• rade.todorovich
    rade.todorovich Member Posts: 1,306
    edited Mar 8, 2016 3:24PM

    Andrew,

    I posted above explain plan if this is what you meant?

    - no foreign keys on the target table

    - there are total of 6 indexes on target table all of them are NONUNIQUE

    - there are no constraints on the target table

    I do not know about session history, waits, nor about locks or how to check for any of these.

    The reason I opened SR is that this particular insert worked well for years on the same hardware. The only change, I think is the upgrade from 11g to 12c DB. I did collect diagnostic data as suggested by oracle engineer.

  • AndrewSayer
    AndrewSayer Member Posts: 12,998 Gold Crown
    edited Mar 8, 2016 3:24PM
    rade.todorovich wrote:
    
    John,
    
    I am far from DBA so I have to direct path insert. I will update this thread with findings
    

    You aren't using direct path insert in the plan you posted, that is a conventional load insert.

    direct path may speed up the insert but only if the conventional path insert is what's causing the slowness, it could be any number of things and unless you provide the full picture then we can only guess.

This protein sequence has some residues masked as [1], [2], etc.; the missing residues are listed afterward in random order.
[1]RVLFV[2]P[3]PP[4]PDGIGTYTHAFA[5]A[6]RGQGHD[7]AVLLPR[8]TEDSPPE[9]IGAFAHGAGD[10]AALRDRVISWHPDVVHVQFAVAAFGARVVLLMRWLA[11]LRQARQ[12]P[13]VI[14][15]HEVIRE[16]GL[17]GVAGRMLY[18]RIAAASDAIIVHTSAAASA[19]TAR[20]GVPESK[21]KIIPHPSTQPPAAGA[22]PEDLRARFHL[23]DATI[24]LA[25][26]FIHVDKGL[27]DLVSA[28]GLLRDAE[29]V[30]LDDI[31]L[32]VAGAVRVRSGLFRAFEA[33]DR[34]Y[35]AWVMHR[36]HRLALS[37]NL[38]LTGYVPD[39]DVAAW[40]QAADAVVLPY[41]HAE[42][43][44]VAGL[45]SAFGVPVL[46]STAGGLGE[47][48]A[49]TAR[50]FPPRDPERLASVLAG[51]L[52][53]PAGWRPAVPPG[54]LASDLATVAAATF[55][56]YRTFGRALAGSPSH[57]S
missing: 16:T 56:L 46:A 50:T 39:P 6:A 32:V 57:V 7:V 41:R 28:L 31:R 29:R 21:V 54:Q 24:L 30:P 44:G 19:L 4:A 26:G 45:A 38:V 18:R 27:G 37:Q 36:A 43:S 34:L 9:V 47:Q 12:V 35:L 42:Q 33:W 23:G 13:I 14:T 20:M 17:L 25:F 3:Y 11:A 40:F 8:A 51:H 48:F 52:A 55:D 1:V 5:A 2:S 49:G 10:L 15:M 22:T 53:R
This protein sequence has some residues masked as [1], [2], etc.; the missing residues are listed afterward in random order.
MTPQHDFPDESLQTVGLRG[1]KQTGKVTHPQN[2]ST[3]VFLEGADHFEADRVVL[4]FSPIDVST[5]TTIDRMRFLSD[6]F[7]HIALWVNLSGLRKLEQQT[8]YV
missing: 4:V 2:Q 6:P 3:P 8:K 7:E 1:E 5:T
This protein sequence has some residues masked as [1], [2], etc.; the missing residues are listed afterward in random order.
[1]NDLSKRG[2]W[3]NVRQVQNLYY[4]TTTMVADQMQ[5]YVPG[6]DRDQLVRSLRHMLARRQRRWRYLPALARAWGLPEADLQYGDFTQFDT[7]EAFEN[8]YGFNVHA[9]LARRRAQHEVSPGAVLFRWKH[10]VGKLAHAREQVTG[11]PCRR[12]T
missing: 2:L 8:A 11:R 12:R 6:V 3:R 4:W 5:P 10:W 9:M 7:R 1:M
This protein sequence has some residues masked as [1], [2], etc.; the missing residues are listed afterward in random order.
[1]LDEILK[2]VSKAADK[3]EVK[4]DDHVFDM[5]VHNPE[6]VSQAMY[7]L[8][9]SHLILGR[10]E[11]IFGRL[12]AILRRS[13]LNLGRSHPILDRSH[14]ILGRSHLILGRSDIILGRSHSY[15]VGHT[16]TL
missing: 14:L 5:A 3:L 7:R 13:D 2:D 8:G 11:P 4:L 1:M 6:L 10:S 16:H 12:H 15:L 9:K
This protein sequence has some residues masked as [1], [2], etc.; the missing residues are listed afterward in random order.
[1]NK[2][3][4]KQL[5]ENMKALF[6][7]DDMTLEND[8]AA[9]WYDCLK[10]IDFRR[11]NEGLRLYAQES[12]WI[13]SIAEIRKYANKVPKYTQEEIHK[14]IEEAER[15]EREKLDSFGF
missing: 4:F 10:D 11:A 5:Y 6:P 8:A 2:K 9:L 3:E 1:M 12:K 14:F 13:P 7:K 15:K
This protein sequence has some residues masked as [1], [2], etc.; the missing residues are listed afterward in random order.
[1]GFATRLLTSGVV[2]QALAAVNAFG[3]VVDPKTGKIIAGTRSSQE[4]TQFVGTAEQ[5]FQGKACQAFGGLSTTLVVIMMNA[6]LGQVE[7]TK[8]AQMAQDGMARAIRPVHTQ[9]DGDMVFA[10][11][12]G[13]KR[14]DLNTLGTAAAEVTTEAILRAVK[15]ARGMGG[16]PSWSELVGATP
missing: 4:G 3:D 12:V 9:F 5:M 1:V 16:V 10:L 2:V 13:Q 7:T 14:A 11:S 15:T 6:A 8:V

• rade.todorovich
    rade.todorovich Member Posts: 1,306
    edited Mar 8, 2016 3:36PM

    The strangest thing is this, I ran this script while INSERT was running

    select s.sid, s.serial#, p.spid, s.username, s.program,

    t.xidusn, t.used_ublk, t.used_urec, sa.sql_text from

    v$process p,v$session s, v$sqlarea sa, v$transaction t

    where s.paddr=p.addr

    and s.taddr=t.addr

    and s.sql_address=sa.address(+)

    and s.sql_hash_value=sa.hash_value(+)

    order by s.sid;

    and observed that USED_UREC, which is I guess the number of records in transaction (for undo), is incrementing. So I thought it would stop at 7M records which is the source table. Well it continued to 22M when I had to kill the session and initiate rollback.

  • rade.todorovich
    rade.todorovich Member Posts: 1,306
    edited Mar 8, 2016 3:38PM

    Andrew,

    I understand, I answered some of your questions, others I have to learn/read about first

  • AndrewSayer
    AndrewSayer Member Posts: 12,998 Gold Crown
    edited Mar 8, 2016 3:51PM

    used_urec may not be a simple one per row loaded , its also got to consider the updates to all indexes and probably other things.